The life of Ramakrishna Paramahamsa enables us to see God face to face, Gandhiji wrote. Similarly, when someone in his circle was distraught, the Mahatma sent him to spend time at the Ashram of Ramana Maharshi. Such was their stature and influence. The Paramahamsa and the Maharshi have been among the greatest spiritual figures of our country. They have transformed the lives of and have been a solace to millions. Moreover, in our tradition, words of such mystics are regarded as conclusive. They have evidentiary status: if they say there is a soul, there is; if they say there is life-after-death or reincarnation, there is. Their peak, mystic experience is what we yearn to have, even just once. But what if several of the experiences they had - the feeling that someone higher is present next to them, the feeling that they are floating above their body, looking down at it; the near-death experience; the ecstasy; the visions - occur in other circumstances also? Should we think again about their experiences when these occur as points in the brain are stimulated with an electrode during surgery? What if they can be recreated in a laboratory non-invasively? When they occur to ordinary persons placed in extraordinary circumstances? Did the experiences occur from some ailment? As was alleged in the case of Sri Ramakrishna? From some madness, which he feared he had? From the fits that Sri Ramana said he used to have? What of the experiences of devotees? Seeing the Master where he wasnt? Seeing the Master, feeling his presence, after he had passed away? Are these hallucinations? Or do they testify to the Masters divinity? How would conclusions about their experiences affect their teaching? That the world and everything in it is unreal? In the light of their pristine example, how should we view and what should we do about the godmen and gurus who control vast financial and real estate empires today, to whom lakhs flock? Are they the saints they set themselves up to be or just marketers? With the diligence and painstaking research that mark all his work, Arun Shourie probes these questions in the light of the recent breath-taking advances in neuroscience, as well as psychology and sociology. The result is a book of remarkable rigour: an examination - and ultimately reconciliation - of science and faith as also of seemingly antagonistic, irreconcilable worldviews.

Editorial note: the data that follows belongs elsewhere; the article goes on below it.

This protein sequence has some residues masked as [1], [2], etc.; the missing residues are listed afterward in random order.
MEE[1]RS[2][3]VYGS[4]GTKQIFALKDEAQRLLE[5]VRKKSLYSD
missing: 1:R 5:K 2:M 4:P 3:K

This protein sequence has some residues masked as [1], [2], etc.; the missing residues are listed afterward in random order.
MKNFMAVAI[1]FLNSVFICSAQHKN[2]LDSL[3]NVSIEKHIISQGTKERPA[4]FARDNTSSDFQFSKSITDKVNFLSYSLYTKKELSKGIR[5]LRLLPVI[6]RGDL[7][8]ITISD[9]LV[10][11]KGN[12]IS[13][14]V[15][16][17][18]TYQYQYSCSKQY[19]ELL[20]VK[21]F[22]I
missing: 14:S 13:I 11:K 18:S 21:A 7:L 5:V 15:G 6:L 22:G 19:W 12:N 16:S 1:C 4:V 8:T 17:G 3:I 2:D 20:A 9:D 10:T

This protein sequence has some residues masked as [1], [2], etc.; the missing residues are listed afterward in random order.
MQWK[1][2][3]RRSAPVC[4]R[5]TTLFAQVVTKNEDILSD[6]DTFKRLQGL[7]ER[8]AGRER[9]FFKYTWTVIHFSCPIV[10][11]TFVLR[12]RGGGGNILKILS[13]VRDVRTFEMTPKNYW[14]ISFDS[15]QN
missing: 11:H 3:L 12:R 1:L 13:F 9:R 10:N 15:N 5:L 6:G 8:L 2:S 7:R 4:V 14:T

Scholar, author, former editor and minister, Arun Shourie is one of the most prominent voices in our countrys public life and discourse. This is his twenty-seventh book.
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